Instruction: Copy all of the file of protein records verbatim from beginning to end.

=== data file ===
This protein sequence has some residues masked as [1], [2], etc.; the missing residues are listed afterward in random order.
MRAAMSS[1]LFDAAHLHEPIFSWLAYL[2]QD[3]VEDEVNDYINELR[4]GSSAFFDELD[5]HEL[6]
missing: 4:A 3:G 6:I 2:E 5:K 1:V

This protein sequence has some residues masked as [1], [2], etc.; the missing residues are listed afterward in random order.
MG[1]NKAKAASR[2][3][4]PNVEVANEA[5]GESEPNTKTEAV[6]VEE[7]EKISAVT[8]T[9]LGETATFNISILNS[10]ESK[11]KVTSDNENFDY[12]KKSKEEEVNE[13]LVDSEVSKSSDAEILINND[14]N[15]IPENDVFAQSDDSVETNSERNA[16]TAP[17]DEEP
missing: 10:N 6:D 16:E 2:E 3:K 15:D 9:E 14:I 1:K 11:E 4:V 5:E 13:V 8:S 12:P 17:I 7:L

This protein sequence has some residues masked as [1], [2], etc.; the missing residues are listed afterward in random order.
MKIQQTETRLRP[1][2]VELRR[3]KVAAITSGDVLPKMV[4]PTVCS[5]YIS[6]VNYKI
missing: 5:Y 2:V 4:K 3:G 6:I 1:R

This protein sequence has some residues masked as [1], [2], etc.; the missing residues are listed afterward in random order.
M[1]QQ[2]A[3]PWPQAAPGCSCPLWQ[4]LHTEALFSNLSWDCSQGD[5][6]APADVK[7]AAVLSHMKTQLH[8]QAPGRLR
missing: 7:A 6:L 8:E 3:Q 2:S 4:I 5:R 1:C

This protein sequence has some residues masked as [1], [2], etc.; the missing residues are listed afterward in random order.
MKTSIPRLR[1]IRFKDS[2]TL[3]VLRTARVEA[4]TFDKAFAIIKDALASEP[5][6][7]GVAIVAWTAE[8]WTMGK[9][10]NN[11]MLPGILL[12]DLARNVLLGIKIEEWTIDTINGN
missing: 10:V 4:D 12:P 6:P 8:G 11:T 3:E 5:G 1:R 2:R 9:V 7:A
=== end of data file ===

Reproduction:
This protein sequence has some residues masked as [1], [2], etc.; the missing residues are listed afterward in random order.
MRAAMSS[1]LFDAAHLHEPIFSWLAYL[2]QD[3]VEDEVNDYINELR[4]GSSAFFDELD[5]HEL[6]
missing: 4:A 3:G 6:I 2:E 5:K 1:V

This protein sequence has some residues masked as [1], [2], etc.; the missing residues are listed afterward in random order.
MG[1]NKAKAASR[2][3][4]PNVEVANEA[5]GESEPNTKTEAV[6]VEE[7]EKISAVT[8]T[9]LGETATFNISILNS[10]ESK[11]KVTSDNENFDY[12]KKSKEEEVNE[13]LVDSEVSKSSDAEILINND[14]N[15]IPENDVFAQSDDSVETNSERNA[16]TAP[17]DEEP
missing: 10:N 6:D 16:E 2:E 3:K 15:D 9:E 14:I 1:K 11:E 4:V 5:E 13:V 8:S 12:P 17:I 7:L

This protein sequence has some residues masked as [1], [2], etc.; the missing residues are listed afterward in random order.
MKIQQTETRLRP[1][2]VELRR[3]KVAAITSGDVLPKMV[4]PTVCS[5]YIS[6]VNYKI
missing: 5:Y 2:V 4:K 3:G 6:I 1:R

This protein sequence has some residues masked as [1], [2], etc.; the missing residues are listed afterward in random order.
M[1]QQ[2]A[3]PWPQAAPGCSCPLWQ[4]LHTEALFSNLSWDCSQGD[5][6]APADVK[7]AAVLSHMKTQLH[8]QAPGRLR
missing: 7:A 6:L 8:E 3:Q 2:S 4:I 5:R 1:C

This protein sequence has some residues masked as [1], [2], etc.; the missing residues are listed afterward in random order.
MKTSIPRLR[1]IRFKDS[2]TL[3]VLRTARVEA[4]TFDKAFAIIKDALASEP[5][6][7]GVAIVAWTAE[8]WTMGK[9][10]NN[11]MLPGILL[12]DLARNVLLGIKIEEWTIDTINGN
missing: 10:V 4:D 12:P 6:P 8:G 11:T 3:E 5:G 1:R 2:R 9:V 7:A